International faculty % (5): calculated according to the diversity of faculty (on April 1) by citizenship and the percentage whose citizenship differs from their country of employment — the figure published in the table.

International students % (5): calculated according to the diversity of current MiM students by citizenship and the percentage whose citizenship differs from the country in which they study — the figure in the table.

International board % (1): percentage of the school board whose citizenship differs from the school’s home country.

International work mobility rank (8): calculated according to changes in the country of employment of alumni between completion and today. Alumni citizenship is taken into account. †*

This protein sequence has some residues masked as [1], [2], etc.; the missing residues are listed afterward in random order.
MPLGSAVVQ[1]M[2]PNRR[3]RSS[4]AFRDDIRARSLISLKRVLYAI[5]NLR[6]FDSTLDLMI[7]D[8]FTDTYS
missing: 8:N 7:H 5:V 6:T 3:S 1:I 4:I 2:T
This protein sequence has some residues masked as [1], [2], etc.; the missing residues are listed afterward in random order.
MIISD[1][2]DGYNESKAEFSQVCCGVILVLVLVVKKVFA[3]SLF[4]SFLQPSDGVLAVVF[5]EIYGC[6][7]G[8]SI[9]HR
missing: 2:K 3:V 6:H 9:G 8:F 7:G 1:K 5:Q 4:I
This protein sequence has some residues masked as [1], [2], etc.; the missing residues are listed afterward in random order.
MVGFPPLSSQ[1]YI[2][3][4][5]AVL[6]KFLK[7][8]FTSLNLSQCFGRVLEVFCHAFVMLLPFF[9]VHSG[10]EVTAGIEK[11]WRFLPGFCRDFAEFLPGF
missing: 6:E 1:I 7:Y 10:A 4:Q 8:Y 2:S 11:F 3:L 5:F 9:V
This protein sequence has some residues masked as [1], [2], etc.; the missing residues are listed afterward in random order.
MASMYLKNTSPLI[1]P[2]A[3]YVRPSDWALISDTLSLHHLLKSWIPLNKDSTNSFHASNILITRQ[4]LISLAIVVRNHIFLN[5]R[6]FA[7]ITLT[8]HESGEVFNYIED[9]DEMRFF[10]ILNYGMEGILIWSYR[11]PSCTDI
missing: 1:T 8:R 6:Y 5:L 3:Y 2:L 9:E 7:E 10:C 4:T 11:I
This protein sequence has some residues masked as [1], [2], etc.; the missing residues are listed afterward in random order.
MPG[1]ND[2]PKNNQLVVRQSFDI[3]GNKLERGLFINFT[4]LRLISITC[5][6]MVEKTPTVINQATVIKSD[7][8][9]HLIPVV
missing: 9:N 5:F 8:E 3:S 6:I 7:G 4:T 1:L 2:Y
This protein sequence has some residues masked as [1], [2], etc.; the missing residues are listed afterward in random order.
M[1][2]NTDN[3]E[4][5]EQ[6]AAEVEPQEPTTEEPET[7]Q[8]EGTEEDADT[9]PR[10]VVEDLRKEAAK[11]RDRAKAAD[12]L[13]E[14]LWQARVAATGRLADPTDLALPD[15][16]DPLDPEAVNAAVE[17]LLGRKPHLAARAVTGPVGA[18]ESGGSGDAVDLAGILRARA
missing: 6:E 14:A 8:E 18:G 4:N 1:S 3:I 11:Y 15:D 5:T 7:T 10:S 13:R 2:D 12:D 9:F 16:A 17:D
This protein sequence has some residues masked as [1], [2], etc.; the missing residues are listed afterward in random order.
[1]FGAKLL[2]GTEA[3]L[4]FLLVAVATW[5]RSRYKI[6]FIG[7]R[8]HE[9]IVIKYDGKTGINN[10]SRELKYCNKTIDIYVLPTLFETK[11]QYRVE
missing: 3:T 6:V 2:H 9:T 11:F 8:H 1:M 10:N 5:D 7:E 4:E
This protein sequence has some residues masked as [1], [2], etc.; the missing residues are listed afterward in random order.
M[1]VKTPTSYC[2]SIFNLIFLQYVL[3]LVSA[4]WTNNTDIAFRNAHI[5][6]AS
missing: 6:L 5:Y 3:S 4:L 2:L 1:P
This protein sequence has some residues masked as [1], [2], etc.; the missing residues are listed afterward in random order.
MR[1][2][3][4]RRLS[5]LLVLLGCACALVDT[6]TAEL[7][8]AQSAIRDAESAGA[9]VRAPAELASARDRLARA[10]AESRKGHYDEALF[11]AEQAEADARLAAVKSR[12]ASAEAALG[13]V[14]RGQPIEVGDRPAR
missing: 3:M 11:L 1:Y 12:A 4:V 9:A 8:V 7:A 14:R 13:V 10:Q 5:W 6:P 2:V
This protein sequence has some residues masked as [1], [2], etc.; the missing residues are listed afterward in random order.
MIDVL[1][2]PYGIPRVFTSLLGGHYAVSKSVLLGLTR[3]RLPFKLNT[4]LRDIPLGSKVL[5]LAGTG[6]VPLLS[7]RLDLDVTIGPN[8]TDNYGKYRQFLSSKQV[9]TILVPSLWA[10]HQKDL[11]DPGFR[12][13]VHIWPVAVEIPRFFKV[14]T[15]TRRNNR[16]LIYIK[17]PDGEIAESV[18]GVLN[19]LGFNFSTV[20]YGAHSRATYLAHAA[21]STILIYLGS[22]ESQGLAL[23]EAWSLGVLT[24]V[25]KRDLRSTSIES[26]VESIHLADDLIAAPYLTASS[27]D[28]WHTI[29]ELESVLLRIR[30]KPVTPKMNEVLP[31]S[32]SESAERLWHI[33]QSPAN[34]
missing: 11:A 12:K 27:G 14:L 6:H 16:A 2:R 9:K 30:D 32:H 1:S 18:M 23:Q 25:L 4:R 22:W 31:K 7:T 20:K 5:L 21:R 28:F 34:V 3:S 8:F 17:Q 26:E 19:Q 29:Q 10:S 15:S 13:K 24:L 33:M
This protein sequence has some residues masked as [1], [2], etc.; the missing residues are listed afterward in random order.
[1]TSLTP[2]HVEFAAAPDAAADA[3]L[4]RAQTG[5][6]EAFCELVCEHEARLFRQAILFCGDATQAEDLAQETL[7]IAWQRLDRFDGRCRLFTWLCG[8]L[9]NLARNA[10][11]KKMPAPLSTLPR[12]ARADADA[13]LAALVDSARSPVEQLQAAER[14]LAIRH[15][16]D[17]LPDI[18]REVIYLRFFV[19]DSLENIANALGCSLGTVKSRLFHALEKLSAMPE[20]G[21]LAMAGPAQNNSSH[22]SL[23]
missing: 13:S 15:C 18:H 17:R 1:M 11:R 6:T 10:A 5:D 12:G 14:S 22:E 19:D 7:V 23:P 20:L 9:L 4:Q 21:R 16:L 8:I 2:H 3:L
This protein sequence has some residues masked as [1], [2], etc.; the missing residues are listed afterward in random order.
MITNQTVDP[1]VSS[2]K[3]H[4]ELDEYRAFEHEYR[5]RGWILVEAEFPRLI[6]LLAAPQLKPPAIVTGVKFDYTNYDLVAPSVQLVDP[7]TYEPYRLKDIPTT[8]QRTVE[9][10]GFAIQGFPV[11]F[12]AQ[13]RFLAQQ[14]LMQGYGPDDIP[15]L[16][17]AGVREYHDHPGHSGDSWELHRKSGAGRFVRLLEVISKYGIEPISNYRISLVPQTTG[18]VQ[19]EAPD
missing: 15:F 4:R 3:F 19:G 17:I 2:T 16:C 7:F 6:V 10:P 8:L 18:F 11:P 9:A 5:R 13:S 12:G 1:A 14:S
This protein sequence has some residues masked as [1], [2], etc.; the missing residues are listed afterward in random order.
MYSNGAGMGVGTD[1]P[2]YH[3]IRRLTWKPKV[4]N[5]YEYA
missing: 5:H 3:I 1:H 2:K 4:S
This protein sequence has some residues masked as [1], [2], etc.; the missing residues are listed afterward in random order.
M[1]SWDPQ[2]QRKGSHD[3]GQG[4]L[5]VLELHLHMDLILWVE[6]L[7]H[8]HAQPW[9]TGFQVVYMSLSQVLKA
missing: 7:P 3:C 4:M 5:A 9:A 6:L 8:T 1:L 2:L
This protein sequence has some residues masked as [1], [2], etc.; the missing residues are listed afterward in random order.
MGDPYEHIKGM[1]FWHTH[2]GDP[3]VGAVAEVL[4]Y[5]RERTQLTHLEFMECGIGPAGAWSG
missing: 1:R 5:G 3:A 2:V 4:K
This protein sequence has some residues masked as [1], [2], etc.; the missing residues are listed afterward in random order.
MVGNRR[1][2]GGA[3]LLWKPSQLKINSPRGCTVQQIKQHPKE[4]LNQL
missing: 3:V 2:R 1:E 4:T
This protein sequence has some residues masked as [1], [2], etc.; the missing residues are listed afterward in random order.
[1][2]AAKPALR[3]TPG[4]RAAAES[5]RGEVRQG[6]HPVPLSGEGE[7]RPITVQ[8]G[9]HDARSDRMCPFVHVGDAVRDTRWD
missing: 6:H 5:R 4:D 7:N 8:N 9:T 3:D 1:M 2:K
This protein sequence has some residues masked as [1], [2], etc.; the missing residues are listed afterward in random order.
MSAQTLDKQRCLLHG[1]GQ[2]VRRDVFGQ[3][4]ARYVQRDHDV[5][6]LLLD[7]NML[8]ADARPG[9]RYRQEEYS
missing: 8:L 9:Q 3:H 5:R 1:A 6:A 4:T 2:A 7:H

International course experience rank (8): calculated according to whether the most recent completing masters class carried out exchanges and internships, lasting at least a month, in countries other than where the school is based. In-person, virtual and hybrid experiences are included. Due to travel restrictions caused by the pandemic, some schools were unable to provide recent data for this category or alumni were unable to take up overseas study and work opportunities. This means the ranks for this category may not be a true reflection of the overseas opportunities that schools can offer. If you are a prospective student, please contact the school to check if they offer study trips and internships abroad. §

Faculty with doctorates % (6): percentage of faculty with doctoral degrees as of April 1.

The categories below are for information only and are not used in the ranking calculations.

Average course length (months): average completion length of the masters programme.

Number enrolled 2021-22: number of students who enrolled in the first year of the masters programme in the past year.